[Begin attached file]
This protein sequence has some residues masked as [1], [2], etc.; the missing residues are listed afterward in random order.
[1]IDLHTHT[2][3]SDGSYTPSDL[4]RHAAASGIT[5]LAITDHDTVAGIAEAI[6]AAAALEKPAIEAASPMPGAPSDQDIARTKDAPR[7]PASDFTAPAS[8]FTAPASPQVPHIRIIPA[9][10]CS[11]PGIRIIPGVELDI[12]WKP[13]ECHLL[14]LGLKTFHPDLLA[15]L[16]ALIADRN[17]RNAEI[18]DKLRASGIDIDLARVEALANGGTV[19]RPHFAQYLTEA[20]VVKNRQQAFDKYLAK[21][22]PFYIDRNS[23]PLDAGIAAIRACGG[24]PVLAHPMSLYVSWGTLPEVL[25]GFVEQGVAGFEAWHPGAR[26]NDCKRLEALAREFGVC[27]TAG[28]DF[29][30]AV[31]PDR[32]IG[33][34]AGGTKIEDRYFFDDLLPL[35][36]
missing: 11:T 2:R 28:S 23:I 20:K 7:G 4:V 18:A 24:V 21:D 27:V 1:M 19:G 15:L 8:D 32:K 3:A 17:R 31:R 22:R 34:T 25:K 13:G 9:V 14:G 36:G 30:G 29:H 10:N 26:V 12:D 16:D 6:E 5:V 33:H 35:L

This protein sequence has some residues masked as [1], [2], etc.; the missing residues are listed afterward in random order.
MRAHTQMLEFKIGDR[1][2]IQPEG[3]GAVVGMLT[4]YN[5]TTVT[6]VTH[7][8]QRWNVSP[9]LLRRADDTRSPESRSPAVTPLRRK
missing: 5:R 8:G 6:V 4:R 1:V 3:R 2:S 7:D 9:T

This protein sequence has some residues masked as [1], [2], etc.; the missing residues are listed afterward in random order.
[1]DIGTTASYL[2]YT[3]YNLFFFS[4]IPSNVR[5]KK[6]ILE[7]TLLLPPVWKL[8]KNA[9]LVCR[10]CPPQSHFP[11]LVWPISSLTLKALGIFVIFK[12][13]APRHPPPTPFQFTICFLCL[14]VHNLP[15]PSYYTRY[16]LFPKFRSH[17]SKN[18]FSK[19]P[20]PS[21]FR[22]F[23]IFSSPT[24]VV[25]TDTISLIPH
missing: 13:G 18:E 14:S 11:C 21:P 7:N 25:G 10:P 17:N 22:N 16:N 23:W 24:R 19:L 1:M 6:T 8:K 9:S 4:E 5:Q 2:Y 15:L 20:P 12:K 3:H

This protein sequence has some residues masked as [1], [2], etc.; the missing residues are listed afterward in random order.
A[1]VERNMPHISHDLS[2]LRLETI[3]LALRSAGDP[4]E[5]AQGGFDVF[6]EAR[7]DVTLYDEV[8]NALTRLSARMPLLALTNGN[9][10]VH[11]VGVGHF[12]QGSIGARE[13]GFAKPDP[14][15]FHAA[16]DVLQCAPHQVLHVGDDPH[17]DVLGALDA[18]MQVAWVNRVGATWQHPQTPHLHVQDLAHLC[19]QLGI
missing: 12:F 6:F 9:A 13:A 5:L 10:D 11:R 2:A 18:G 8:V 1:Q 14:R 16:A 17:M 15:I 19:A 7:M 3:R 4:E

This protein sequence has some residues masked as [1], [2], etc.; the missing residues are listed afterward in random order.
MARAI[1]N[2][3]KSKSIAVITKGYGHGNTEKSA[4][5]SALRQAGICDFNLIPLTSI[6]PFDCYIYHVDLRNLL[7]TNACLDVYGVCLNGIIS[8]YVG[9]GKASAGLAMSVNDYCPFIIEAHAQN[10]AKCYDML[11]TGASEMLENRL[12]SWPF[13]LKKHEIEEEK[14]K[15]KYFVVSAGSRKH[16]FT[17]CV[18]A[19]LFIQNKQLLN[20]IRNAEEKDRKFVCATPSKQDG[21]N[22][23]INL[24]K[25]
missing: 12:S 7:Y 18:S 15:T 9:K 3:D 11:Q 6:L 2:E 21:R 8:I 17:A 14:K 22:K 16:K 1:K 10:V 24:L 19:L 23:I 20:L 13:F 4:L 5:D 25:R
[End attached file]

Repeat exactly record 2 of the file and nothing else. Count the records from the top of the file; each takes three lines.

This protein sequence has some residues masked as [1], [2], etc.; the missing residues are listed afterward in random order.
MRAHTQMLEFKIGDR[1][2]IQPEG[3]GAVVGMLT[4]YN[5]TTVT[6]VTH[7][8]QRWNVSP[9]LLRRADDTRSPESRSPAVTPLRRK
missing: 5:R 8:G 6:V 4:R 1:V 3:R 2:S 7:D 9:T